Earned Value Analysis

An Earned Value Analysis (EVA) used quantative analysis techniques and object performance indicators to measure both work progress and related cost to determine the overall efficiency of a respective activity, work package or project. To be able to do this, the analysis takes into account the scope of the project, the schedule of work and the work undertaken. This is to map the current situation, how much resources that has already been used and how much recourses that is necessary to finalize the project.

To successfully execute an EVA the following steps needs to be done:

1) Time-based schedule

2) Work Breakdown Structure

3) Cost Assessment

4) Progress measurement

5) Responsibility/ authority matrix

6) Monitoring and review process

Value Stream Mapping

Figure 4: Value stream mapping (click Figure for full size)

Value Stream Mapping is a tool from Lean Construction that has a significant impact in revealing the waste of production. The basic idea behind Value stream mapping is to provide a visual overview of the value stream in the production or organization that can help the organization improve the value stream by eliminating waste. The value stream analysis provides a clear view of the production from raw materials to finished product. The survey provides a better understanding of how the flow of materials and information flow through the value stream.

VSM tool has shown to improve communication between the subjects through involvement and collaboration, enabling a structured method to work on continuous improvement and to solve communication problems in projects.

Benefits Realisation Management

Benefits Realisation Management (BRM) is a way to organise and manage how time and resources to realise the highest achievable benefits in a project. By implementing a set of processes and principles BRM is used to make sure that execution and the planned strategy comes as close to each other as possible.


First, the benefits that the project gives should be identified to determine if it can give the wanted benefits, and if giving them within reasonable investment frames.


The next step is to execute chosen processes and principles to maximise the opportunity of achieving and minimising the risks of not achieving the identified benefits.


After project completion, the project output should be managed in a way so that it continues to produce maximum value.

Project Management: Cost vs. Price

Figure 5: Project Cost Management (click Figure for full size)

Regardless of the size of a project, the associated costs should be highly managed to maintain the optimal price in which we want to sell it. The relationship between cost and price, and the two separately, proves high importance related to project management. [3]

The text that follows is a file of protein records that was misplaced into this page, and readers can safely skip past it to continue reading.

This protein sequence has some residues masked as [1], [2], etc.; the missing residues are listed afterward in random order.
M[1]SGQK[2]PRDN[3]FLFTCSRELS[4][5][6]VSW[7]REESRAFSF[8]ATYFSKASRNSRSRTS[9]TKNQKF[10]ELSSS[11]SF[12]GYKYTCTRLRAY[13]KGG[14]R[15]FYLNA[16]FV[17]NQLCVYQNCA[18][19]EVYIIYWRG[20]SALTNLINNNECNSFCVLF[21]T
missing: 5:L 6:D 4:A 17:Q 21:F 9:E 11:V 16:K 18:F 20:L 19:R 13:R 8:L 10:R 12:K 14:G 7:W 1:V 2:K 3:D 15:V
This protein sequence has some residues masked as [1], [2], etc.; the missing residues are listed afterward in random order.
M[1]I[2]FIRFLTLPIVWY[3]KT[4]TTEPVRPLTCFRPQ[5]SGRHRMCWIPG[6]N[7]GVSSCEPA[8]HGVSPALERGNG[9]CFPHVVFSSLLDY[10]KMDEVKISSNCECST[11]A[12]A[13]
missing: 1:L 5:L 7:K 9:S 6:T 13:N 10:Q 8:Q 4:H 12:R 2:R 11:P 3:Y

Cost, price, profit and quality are highly important in decision making for pricing a project or select which costs are avoidable and which ones are necessary. These factors determine the project’s quality and profit, and are directly connected to the relationship between cost and price (for every project), and the costumers may evaluate the value of a project from its price and the costs necessary to obtain the optimal quality outcome.

An overall costs structure of the project is necessary to plan to complete a projects within the approved budget limit (frame). Therefore, the project should start by; estimating the costs, creating a budget, developing a plan of funding financing and managing, and develop a plan of costs control (see figure).

The efficiency of Project Cost Management is improved significantly if the project’s scope is well defined from the beginning. If the project is not well defined, the level of uncertainties connected to the project increase, thus the tools for Project Cost Management is harder to define and changes may apply to the estimates.

Integrated Cost and Schedule Control

In order to obtain appropriate planning, it is important to measure and monitor the project performance. Schedule Control is when the planned schedule is compared to the accomplished one. At the same time, Cost Control is the balance between budgeted cost and the actual cost. These two tools (Schedule- and Cost Control) are useful to monitor that the project is performing in an optimal manner. [4]

Schedule Control is understood as the process of monitoring the status of project activities to update project progress and manage changes to the schedule baseline to achieve the plan. The process is done by using a set of different tools, such as Critical Path Method, Critical Chain project Management, various modelling techniques, Variance Analysis just to name a few.